A Russian politician has suggested IT firms with operations in Russia but no data centers should pay a levy to reduce the digital divide in the country.
Russian publication Prime reports that Alexander Khinshtein, head of the information policy committee of Russia’s State Duma, the parliament’s lower house, has suggested that IT companies that do not install data centers in the country should pay 1.2 percent of annual revenue. The money would reportedly help reduce the digital divide in the country.
“I’d like to suggest the following approach – to expand this non-tax deduction of 1.2 percent for the IT companies that have failed to install the data processing centers on the territory of the Russian Federation as the law rules,” Khinshtein said at a meeting of political party United Russia with the government.
“The volume of traffic flowing to foreign companies without data processing centers, rises in Russia. These expenses are borne by our connection operators, the same Rostelecom. They do not build data processing centers, they save on expenses,” he added.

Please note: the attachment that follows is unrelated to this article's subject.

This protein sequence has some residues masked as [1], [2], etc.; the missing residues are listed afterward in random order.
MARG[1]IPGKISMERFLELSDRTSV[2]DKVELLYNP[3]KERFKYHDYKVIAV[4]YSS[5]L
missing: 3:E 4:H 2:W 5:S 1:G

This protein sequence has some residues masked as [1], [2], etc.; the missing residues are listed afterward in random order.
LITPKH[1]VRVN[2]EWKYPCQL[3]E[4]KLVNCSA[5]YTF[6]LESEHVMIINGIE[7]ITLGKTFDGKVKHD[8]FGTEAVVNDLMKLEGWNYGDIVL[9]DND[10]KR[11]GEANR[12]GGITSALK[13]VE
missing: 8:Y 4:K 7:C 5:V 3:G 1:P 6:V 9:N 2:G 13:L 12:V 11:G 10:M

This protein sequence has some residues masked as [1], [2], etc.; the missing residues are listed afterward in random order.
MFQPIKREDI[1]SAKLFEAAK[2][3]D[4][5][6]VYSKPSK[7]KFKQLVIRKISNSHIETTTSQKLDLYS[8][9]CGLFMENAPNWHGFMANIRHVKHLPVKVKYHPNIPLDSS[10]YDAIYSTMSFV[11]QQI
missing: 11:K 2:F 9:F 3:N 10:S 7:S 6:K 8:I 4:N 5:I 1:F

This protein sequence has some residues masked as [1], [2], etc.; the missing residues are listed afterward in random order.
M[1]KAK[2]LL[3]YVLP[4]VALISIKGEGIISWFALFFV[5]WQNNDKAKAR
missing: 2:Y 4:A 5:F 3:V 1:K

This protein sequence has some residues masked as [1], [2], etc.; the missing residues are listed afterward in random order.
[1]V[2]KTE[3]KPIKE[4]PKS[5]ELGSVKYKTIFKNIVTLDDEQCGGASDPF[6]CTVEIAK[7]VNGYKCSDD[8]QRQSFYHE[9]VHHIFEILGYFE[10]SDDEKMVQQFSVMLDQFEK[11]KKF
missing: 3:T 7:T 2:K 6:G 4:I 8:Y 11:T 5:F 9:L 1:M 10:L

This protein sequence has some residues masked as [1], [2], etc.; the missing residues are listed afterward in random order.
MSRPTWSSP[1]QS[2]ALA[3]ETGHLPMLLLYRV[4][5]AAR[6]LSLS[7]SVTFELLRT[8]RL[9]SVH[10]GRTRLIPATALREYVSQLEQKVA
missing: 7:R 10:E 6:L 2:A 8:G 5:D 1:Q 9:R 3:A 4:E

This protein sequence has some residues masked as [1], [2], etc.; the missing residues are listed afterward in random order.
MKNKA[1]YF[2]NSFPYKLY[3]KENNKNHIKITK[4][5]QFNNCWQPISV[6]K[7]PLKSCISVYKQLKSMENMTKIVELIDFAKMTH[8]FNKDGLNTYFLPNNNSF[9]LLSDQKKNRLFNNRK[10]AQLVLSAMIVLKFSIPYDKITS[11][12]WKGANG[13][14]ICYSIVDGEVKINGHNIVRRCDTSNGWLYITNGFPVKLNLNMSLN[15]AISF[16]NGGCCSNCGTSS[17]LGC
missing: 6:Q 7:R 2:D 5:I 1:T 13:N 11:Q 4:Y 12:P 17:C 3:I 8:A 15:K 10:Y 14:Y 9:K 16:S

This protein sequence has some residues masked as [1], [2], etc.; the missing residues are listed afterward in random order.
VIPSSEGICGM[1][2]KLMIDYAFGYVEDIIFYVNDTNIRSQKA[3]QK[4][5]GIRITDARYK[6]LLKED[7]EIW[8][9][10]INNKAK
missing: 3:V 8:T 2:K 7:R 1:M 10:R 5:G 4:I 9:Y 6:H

The program of bridging the digital divide, which is in progress in the country’s regions, is underfinanced, and the money it gets is not enough to meet all the needs, Khinshtein said.
In 2015, Russia introduced a data localization law, requiring “data operators” to store and process personal data of Russian citizens inside the country. In 2019, the country introduced increased monetary penalties for failure to abide by the requirements; up to $300,000 for repeated offenses.
In November 2020 Facebook paid a $50,000 fine for failure to localize its Russian user data, having previously been fined $40 under the previous rules. Earlier this year Google was fined around $41,000 for the same failures. LinkedIn was blocked in the country in 2016 because of its failure to store data locally.